Therefore, global enslavement never took place. Zanthar du Mont died shortly thereafter when he fell into a robotic thresher prototype and was killed. The entire DuMont fortune was then passed to his nephew and lab assistant, the kind-spirited Aldous du Mont, who pledged to run the company with an even hand and the best interests of the viewers in mind at all times. This being entirely contrary to American business practices, the DuMont Television Network went belly up slightly less than a decade later, with many industry analysts expressing surprise that it took that long. In 1957, the company was bought by Daffy Duck as a tax dodge. Later in 1984, it was replaced by the Q.


The perpetually impoverished DuMont Network was forced to make many concessions on behalf of its severely limited budget. The company's flagship news program, DuMont BuDget News, was hosted by Howard and Bill (who were actually two sock puppets being operated by a former bus driver) and a parakeet, "Barry the BuDget Budgie," who occasionally squawked the temperature. Weather conditions were broadcast by pointing the camera out the window, which ruined more than one piece of equipment on rainy days. Captain Video was sponsored by the company that provided the string holding up the space ship, also used for cable transmissions (see below). Living Laundry consisted of a camera mounted inside a washing machine, which tended to agitate viewers.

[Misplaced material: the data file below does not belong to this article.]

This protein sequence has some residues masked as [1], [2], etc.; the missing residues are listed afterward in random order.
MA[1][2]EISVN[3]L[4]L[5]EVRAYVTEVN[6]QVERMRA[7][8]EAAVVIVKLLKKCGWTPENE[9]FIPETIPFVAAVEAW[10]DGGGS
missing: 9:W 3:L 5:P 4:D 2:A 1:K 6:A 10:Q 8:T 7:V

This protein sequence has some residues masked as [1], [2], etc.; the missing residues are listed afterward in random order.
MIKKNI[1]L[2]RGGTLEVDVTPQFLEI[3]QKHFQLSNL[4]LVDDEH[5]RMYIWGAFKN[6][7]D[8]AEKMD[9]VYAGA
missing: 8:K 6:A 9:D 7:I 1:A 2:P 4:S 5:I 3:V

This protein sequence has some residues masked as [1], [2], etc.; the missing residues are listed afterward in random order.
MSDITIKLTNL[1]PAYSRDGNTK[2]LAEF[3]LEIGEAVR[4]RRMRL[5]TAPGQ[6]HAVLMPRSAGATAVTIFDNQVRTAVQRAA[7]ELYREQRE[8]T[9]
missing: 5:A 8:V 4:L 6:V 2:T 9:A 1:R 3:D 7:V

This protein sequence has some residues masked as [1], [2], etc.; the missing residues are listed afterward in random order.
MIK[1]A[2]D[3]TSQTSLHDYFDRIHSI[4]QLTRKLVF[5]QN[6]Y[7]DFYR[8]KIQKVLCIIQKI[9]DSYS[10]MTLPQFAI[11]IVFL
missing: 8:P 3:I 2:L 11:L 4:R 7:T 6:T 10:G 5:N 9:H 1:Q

Notable Programs

  • Captain Video and His Video Rangers - Conceived under the working title Space on Forty Dollars an Episode, this was the DuMont Network's most famous and longest running show, which pitted the heroic Captain Video against the most fiendish actors looking for work. It ran six days a week for eight years, ending abruptly when the actor who played Captain Video broke free of his leg shackles, knocked the security guard unconscious, and fled into the night.
The Reverend Fulton Sheen, talking about why Life is Worth Living, and, more importantly, why Television is Worth Watching.
  • Life is Worth Living - Bishop Fulton Sheen made his debut on DuMont when, dressed in his usual ecclesiastical garb, he was mistaken for one of the guest villains on Captain Video, and was pushed onstage. Unprepared to make a villainous speech, he instead handed down moral guidance to the other villains on that week's episode, which proved so popular with viewers that he was soon given his own show. In subsequent weeks, Sheen was issued the costumes the Captain Video villains thought were too ludicrous. He eventually was lured away to ABC by a Bible on a string, which was laid on the ground, and pulled forward a few inches whenever he bent to pick it up.